Almost everyone in America today has seen one of John Hughes’ iconic 1980’s teen movies. From Pretty in Pink, to Ferris Buellers Day Off, these iconic 80’s hits are still viewed as pop culture even two decades after their release. None of John Hughes movies has had as great an impact on society in America as The Breakfast Club. The 1980’s in America were filled with nuclear threats from the Cold War, President Reagan’s war on drugs and an increasing gap in wealth distribution. Even with America experiencing these heightened tensions, American teenagers were able to be more carefree, in a large part due to the draft being over, and worry about “teenage” problems. The Breakfast Club was able to capture this newfound freedom among teenagers as well as the feelings of anxiety, fear, and drama that came with high school. The film showed that one’s parents don’t determine your life, that breaking out of a label is possible, and that the emotions and issues that take place during this period of life aren’t any less important than the ones you face later on. The Breakfast Club by John Hughes was so impactful on 1980’s American culture because it gave hope for social class mobility, fought against the conservative politics of the era, and was one of the first movies to be shot from an accurate teenage perspective.
The 1970’s in America weren’t a time of peace for youth. The Vietnam War was still in full effect until 1975 leaving teenagers approaching 18 with the constant fear of being drafted. Post-Vietnam War was no better for American youth. Heroism and respect for the troops fell greatly due to the disastrous failing of the Vietnam War. One man spoke of his childhood du...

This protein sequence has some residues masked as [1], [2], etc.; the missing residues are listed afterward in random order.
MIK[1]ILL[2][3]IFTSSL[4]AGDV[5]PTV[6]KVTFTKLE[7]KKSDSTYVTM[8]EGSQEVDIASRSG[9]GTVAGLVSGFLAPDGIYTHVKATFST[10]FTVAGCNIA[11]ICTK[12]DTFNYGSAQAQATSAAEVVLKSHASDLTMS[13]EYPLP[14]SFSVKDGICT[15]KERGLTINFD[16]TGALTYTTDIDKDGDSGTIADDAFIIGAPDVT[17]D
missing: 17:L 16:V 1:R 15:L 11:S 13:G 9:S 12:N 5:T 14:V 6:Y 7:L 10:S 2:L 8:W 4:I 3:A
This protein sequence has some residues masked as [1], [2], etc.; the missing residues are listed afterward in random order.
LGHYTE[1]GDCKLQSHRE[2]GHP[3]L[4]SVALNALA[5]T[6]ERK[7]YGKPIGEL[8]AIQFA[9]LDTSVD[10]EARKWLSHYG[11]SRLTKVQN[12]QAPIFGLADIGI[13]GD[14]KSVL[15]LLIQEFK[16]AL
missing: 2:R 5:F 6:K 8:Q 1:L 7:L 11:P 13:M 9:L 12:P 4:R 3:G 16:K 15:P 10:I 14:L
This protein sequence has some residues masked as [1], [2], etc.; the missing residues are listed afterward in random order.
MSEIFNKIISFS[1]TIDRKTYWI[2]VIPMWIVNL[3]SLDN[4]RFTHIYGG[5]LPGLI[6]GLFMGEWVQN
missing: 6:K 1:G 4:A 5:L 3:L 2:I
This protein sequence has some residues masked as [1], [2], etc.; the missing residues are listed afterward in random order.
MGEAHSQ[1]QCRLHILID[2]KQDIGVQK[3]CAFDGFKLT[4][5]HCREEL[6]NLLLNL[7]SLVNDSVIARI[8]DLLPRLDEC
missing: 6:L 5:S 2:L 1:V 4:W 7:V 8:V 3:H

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...o shape future generations of teens.
Beller, Emily and Hout, Michael. “Intergenerational Social Mobility: The United States in Comparative Perspective”. The Future of Children 16, no. 2 (2006): 19-36. Accessed April 9, 2014. http://www.jstor.org/stable/3844789
Gora, Susannah, You Couldn’t Ignore Me If You Tried: The Brat Pack, John Hughes, and Their Impact on a Generation. New York: Crown Publishers, 2010.
Graebner, William. “The Man in the Water”: The Politics of the American Hero, 1970–1985. The Historian, 75 no.4 (2013): 517–543. Accessed April 10, 2014. doi: 10.1111/hisn.12015
Hughes, John. The Breakfast Club. Film. Directed by John Hughes. 1985. LA: Universal Studios, 2008. DVD.
West, Cornel. “The ‘80s. (Cover story).” Newsweek 123, no. 1 (January 3, 1994): 46. Academic Search Complete, EBSCOhost (accessed April 11, 2014).
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